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Copyright Controversy After Appropriated Photo Used to Win Art Contest

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In the two photographs above, the bottom image is a photo-manipulation created using the top image. Are they completely separate works of art? What if we told you the second photo was created without the original photographer’s permission and submitted to a contest as an original artwork? What if we told you it actually won?

That all actually happened last year, and the images are at the center of a copyright skirmish.
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New Service Turns Facebook Photos Into Products Without Your Friend’s Consent

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Want to turn your friend’s Facebook photograph into a mug to sip your morning coffee from? A new service called Photos At My Door can help you do that. It’s an app that can access any of your Facebook friends’ public photographs and turn them into products ranging from photo prints and canvases to mugs and mouse pads.

If the thought of having your photos sold as commercial products without your permission makes you uncomfortable, you’re not alone: the app is attracting criticism for it’s apparently flippant views on photo copyrights.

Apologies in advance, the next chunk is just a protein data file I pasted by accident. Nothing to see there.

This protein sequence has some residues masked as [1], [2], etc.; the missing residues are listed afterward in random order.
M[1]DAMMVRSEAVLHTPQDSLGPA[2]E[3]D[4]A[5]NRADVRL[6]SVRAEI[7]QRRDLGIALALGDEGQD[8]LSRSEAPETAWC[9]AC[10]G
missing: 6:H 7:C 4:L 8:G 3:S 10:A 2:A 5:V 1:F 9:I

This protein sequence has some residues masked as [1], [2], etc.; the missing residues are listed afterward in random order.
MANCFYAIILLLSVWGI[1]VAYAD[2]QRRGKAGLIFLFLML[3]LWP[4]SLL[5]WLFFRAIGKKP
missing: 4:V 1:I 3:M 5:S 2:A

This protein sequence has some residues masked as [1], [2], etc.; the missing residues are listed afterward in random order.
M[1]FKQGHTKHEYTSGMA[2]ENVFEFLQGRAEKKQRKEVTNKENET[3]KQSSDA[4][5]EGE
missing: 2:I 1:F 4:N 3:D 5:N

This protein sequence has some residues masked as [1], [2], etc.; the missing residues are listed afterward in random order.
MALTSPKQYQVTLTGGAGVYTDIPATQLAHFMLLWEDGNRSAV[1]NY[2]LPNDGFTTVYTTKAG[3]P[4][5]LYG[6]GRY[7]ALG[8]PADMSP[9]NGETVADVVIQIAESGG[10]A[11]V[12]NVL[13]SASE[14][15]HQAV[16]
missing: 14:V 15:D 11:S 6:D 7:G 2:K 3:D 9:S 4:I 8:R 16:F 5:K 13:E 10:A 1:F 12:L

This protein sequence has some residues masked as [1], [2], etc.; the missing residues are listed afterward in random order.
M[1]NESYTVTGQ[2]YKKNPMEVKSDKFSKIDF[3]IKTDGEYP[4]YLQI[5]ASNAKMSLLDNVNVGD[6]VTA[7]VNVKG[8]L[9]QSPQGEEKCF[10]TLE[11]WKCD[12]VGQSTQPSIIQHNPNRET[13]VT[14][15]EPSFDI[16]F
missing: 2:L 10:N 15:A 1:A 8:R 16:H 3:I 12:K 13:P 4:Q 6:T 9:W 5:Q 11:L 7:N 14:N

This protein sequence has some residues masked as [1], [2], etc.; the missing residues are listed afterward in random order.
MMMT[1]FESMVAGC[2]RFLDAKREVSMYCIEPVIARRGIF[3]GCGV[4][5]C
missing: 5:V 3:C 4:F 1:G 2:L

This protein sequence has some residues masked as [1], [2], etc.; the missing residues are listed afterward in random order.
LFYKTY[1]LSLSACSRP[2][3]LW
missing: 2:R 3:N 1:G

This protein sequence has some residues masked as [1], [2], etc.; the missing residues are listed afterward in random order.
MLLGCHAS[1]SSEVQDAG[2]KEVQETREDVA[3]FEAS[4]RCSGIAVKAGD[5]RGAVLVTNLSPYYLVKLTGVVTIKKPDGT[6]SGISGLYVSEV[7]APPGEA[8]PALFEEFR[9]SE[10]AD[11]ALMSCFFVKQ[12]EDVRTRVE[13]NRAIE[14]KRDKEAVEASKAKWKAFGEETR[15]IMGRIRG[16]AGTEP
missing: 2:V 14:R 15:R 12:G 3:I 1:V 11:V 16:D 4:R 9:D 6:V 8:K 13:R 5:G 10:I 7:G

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Photo of Woman Praying Causes Debate About Photojournalism and Privacy

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NPR sparked a debate regarding photojournalism, ethics, and privacy this past Monday after publishing a story titled, “What It Feels Like To Be Photographed In A Moment Of Grief” on its photography blog.

The discussion revolved around the photograph above, which AFP photographer Emmanuel Dunand captured in the evening after the school shooting in Newtown, Connecticut.
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What’s the Line Between Photograph and Photoshop, Reality and Fantasy?

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Back in 2009, Popular Photography announced the winning photos of its latest Reader’s Photos Contest. Two of the winners (shown above) had some photographers scratching their heads, due to the fact that they’re “Photoshop jobs” rather than non-manipulated stills.
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The New York Times on Why It Published New Impending Death Photo

The New York Post sparked a firestorm of controversy last week after publishing a photo of a man about to be struck by a subway train. People around the world were outraged that a photographer decided to photograph what had occurred, that he had sold (or, in the photographer’s words, licensed) the photo to a newspaper, and that the paper decided to publish it with a sensationalist front page story.

The New York Times found an eerily similar story on its hands this week, but its handling of the situation — and the subsequent public reaction to the article — has been drastically different.